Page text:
May 2, 2012
78
4
Status
Greetings,

This is my first post here. I've really appreciated having this forum as a resource while I've come to the decision to go back to school to pursue a DPT. I've found myself getting hung up on some concerns, so I wanted to throw them out in case anyone has any personal experience in a similar situation, or if they have a sense of how I might be perceived during my application process.

I'm 31 years old and making a career change after having worked for a number of years as an actuary. I passed my actuarial exams, but found the drudgery and meaninglessness of the work to be a bit crushing. My path to pursuing PT is a bit circuitous and this is the source of one of my concerns.

I've been trained and certified in the Feldenkrais Method (an alternative/complementary intervention that's been tremendously helpful in alleviating some serious knee pain of mine). I found the work so incredible that I wanted to teach it for a living, so I left my job at the end of 2010 to pursue doing that. After a year of hacking away at it, and four months of volunteering 1-day-a-week at an outpatient ortho clinic, I've become convinced that I need the background of a PT education, the well-roundedness of PT interventions, and the credibility of PT credentials to responsibly work with the populations I want to work with (and to make a living at it).

So I've made the decision to return to school, but have a couple of concerns

Concern 1: The Feldenkrais Method may be perceived as a flakey thing, and I may be perceived as flakey-by-transitive.

I've spoken with one advisor so far at my top choice school. When I mentioned that I was trained in Feldenkrais there was a long silence and a change to the tone of the conversation. I feared I was being viewed as someone touting a comprehensive background in Tantric Reiki.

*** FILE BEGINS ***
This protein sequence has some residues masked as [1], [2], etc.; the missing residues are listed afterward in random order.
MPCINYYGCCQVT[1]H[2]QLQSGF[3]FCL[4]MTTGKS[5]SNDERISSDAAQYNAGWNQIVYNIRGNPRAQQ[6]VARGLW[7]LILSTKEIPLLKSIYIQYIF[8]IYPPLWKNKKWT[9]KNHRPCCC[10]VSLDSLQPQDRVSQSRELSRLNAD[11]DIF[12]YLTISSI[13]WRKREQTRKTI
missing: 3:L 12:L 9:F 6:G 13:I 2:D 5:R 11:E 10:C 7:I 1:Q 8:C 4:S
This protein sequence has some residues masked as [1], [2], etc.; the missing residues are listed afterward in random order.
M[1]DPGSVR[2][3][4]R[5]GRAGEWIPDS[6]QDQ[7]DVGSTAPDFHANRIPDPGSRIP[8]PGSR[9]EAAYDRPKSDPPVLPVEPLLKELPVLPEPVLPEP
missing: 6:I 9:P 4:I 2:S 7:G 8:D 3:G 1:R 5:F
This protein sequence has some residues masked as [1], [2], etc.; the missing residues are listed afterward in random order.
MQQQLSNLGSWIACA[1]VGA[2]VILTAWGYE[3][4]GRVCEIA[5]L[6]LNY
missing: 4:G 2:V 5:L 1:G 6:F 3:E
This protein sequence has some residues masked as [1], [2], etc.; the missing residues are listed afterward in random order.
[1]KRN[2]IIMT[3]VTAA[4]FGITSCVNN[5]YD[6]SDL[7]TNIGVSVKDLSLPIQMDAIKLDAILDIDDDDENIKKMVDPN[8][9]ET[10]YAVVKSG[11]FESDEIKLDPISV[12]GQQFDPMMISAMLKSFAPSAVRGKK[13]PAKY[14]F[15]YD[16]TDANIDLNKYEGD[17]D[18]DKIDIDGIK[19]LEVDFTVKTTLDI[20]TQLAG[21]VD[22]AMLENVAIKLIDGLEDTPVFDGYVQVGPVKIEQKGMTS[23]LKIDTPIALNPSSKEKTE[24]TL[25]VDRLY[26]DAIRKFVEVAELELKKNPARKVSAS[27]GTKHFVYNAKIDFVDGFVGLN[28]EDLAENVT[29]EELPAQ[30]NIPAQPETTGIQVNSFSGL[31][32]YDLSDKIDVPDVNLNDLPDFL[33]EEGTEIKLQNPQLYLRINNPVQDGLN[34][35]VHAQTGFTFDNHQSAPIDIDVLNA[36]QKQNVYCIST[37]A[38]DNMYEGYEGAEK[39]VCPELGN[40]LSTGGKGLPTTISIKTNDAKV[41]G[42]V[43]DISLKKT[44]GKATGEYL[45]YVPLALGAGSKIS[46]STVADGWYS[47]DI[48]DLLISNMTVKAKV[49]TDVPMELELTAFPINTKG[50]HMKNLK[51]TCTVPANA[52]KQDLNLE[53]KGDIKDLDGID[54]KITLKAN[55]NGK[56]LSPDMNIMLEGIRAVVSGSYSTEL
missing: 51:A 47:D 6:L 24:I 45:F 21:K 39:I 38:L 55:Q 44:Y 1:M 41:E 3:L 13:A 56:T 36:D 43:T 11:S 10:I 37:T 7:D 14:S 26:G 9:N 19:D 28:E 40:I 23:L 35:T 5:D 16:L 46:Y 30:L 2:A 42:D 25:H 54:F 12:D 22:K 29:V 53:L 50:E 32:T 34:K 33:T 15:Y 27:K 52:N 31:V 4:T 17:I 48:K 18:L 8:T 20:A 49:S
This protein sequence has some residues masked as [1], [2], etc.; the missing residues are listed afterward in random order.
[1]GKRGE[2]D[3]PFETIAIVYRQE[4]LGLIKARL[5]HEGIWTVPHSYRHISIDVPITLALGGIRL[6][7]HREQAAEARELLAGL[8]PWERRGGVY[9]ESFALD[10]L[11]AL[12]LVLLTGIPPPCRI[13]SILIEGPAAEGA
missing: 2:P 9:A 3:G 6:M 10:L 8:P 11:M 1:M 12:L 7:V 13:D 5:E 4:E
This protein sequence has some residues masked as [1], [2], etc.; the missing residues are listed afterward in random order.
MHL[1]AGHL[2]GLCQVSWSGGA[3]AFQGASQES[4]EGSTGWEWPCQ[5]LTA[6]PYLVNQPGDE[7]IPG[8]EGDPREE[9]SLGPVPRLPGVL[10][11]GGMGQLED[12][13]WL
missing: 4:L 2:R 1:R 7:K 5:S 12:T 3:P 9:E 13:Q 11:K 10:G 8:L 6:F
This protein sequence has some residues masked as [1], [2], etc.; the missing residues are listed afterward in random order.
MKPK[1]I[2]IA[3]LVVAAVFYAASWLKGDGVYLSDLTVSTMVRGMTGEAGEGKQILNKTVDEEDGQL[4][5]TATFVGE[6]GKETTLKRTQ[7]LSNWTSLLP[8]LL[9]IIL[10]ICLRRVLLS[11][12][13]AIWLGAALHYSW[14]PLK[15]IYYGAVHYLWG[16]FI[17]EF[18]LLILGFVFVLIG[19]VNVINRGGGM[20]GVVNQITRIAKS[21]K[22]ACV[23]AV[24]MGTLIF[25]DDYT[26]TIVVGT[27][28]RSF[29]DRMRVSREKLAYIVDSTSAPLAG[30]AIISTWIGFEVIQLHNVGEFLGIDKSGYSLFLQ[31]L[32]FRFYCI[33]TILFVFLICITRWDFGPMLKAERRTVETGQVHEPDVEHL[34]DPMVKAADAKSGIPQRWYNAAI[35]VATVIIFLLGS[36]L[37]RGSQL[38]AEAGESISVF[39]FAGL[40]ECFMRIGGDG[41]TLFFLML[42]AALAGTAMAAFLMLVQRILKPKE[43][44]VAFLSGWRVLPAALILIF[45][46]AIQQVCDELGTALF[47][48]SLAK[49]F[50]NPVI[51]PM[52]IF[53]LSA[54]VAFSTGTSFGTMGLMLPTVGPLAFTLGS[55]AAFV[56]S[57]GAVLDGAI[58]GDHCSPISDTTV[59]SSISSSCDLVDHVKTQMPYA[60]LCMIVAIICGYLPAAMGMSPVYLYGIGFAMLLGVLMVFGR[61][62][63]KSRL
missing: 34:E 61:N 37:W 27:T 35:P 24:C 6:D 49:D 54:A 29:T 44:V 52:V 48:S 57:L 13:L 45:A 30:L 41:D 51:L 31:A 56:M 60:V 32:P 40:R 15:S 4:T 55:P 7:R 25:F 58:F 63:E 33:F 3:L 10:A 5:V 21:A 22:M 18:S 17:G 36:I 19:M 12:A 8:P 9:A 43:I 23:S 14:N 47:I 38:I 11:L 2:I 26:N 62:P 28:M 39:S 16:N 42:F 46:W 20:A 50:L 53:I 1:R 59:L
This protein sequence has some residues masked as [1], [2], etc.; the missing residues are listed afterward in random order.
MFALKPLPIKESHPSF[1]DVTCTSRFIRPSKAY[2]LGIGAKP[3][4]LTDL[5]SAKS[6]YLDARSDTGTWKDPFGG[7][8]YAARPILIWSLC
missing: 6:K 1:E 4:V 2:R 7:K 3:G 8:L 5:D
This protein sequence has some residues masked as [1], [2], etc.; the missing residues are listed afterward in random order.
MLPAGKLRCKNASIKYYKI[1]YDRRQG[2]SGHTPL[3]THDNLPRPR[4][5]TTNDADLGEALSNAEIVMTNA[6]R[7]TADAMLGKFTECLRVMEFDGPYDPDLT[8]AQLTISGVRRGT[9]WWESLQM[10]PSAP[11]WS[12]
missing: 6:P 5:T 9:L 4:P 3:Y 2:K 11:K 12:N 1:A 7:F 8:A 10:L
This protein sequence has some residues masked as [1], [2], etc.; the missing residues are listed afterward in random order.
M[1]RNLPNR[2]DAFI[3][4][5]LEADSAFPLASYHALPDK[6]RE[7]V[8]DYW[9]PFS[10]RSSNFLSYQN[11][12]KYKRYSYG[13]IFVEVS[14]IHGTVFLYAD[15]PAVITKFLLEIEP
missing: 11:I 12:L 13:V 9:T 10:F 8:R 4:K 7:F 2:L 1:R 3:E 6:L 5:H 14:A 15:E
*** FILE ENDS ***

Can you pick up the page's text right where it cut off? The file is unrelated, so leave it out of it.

Does anyone have any experience coming to PT from an alternative background? How do admissions people respond? (and for anyone who wants to argue the merits of Feldenkrais, let me just say I will likely agree with most all criticisms someone might lob at it. I think many Feldenkrais teachers can be too New Age and rather obnoxious, and most of the teaching out there is bad. Still, in good hands it can be amazingly effective stuff.)

Concern 2: I studied economics and math as an undergrad, so only a small handful of my pre-reqs are done. The programs I'm applying to allow application without pre-reqs finished, but pre-reqs must be completed by the time classes start (this seems pretty standard)

While I have a 4.0 on about 12 hours worth of stuff, there's another 30 something hours on Bio, Chem, Physics, Anatomy & Physiology that I need to lock down in a couple of semesters, and I won't have final grades on any of it by the time I'm putting in applications this fall. Does anyone else have any similar experience?

For context, these are my general stats:

Undergrad GPA: 3.66
GRE: 750v; 760q; 5.0aw
 

goyo1010

5+ Year Member
Oct 13, 2010
595
20
Houston
www.linkedin.com
Status
Physical Therapist
Concern 1

http://dx.doi.org/10.1016/j.physio.2010.01.004
https://www.thieme-connect.de/DOI/DOI?10.1055/s-2004-834763
http://www.ncbi.nlm.nih.gov/pubmed/19553385

Looks like there may be potential in terms of patient outcomes.

Concern 2

You'll be fine; however, try to limit the number of classes you have pending to 2 or 3 max. I applied in the fall of 2010 with 3 or so prereqs still incomplete. As long as you submit the final grades before start of enrollment. And as long as you demonstrate competency in your prereqs and don't have too many incomplete by application time, they won't mind.
 

jblil

7+ Year Member
Dec 1, 2010
1,185
715
East Coast
Does anyone have any experience coming to PT from an alternative background? How do admissions people respond?

Concern 2: I studied economics and math as an undergrad, so only a small handful of my pre-reqs are done. The programs I'm applying to allow application without pre-reqs finished, but pre-reqs must be completed by the time classes start (this seems pretty standard)
I also have an alternative background (look up my profile), and am quite a bit older than you. I got accepted into all the schools I applied to. I think an interesting background can be a considerable plus when applying, if you spin it correctly. For ex., you can say that the Feldenkrais method triggered your interest in PT and now you want to investigate the hard science behind it.

As for uncompleted pre-reqs, I agree with goyo1010. Try to not have more than 3 hanging classes when you apply. I had 2 uncompleted classes when I submitted my app to PTCAS.

BTW, congrats on your stats, they are excellent!